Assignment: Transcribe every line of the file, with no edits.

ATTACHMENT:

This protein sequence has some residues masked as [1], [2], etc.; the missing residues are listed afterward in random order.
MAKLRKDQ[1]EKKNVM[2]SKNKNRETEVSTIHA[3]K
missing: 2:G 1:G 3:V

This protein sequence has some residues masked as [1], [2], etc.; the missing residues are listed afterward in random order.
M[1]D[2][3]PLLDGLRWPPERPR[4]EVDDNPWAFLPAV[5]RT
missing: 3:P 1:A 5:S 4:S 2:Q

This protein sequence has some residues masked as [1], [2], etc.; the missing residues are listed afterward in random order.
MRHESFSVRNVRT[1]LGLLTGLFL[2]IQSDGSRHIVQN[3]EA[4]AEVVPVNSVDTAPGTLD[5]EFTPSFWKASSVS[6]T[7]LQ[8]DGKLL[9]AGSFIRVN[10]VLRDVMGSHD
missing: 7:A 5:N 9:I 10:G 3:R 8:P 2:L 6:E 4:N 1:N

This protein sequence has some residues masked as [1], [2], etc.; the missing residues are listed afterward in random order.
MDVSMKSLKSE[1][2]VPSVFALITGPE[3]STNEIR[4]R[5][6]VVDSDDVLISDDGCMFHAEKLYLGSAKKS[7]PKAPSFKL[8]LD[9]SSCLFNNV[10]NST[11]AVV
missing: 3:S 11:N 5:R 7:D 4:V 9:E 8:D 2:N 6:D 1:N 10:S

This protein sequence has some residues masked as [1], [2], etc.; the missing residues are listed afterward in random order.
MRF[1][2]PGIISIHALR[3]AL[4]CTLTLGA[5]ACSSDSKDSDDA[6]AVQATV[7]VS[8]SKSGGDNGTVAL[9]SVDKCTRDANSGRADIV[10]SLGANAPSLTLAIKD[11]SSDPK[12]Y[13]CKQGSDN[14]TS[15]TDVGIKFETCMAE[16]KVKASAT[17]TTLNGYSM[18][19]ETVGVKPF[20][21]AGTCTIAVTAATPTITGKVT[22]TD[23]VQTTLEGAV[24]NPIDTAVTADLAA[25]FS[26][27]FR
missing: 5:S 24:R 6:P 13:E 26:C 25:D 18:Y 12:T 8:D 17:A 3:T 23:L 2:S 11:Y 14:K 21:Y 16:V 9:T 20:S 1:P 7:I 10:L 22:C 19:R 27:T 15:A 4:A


This protein sequence has some residues masked as [1], [2], etc.; the missing residues are listed afterward in random order.
MAKLRKDQ[1]EKKNVM[2]SKNKNRETEVSTIHA[3]K
missing: 2:G 1:G 3:V

This protein sequence has some residues masked as [1], [2], etc.; the missing residues are listed afterward in random order.
M[1]D[2][3]PLLDGLRWPPERPR[4]EVDDNPWAFLPAV[5]RT
missing: 3:P 1:A 5:S 4:S 2:Q

This protein sequence has some residues masked as [1], [2], etc.; the missing residues are listed afterward in random order.
MRHESFSVRNVRT[1]LGLLTGLFL[2]IQSDGSRHIVQN[3]EA[4]AEVVPVNSVDTAPGTLD[5]EFTPSFWKASSVS[6]T[7]LQ[8]DGKLL[9]AGSFIRVN[10]VLRDVMGSHD
missing: 7:A 5:N 9:I 10:G 3:R 8:P 2:L 6:E 4:N 1:N

This protein sequence has some residues masked as [1], [2], etc.; the missing residues are listed afterward in random order.
MDVSMKSLKSE[1][2]VPSVFALITGPE[3]STNEIR[4]R[5][6]VVDSDDVLISDDGCMFHAEKLYLGSAKKS[7]PKAPSFKL[8]LD[9]SSCLFNNV[10]NST[11]AVV
missing: 3:S 11:N 5:R 7:D 4:V 9:E 8:D 2:N 6:D 1:N 10:S

This protein sequence has some residues masked as [1], [2], etc.; the missing residues are listed afterward in random order.
MRF[1][2]PGIISIHALR[3]AL[4]CTLTLGA[5]ACSSDSKDSDDA[6]AVQATV[7]VS[8]SKSGGDNGTVAL[9]SVDKCTRDANSGRADIV[10]SLGANAPSLTLAIKD[11]SSDPK[12]Y[13]CKQGSDN[14]TS[15]TDVGIKFETCMAE[16]KVKASAT[17]TTLNGYSM[18][19]ETVGVKPF[20][21]AGTCTIAVTAATPTITGKVT[22]TD[23]VQTTLEGAV[24]NPIDTAVTADLAA[25]FS[26][27]FR
missing: 5:S 24:R 6:P 13:E 26:C 25:D 18:Y 12:T 8:D 17:A 3:T 23:L 2:S 11:Y 14:K 21:Y 16:V 9:T 20:S 1:P 7:I 10:L 22:C 19:R 27:T 15:A 4:A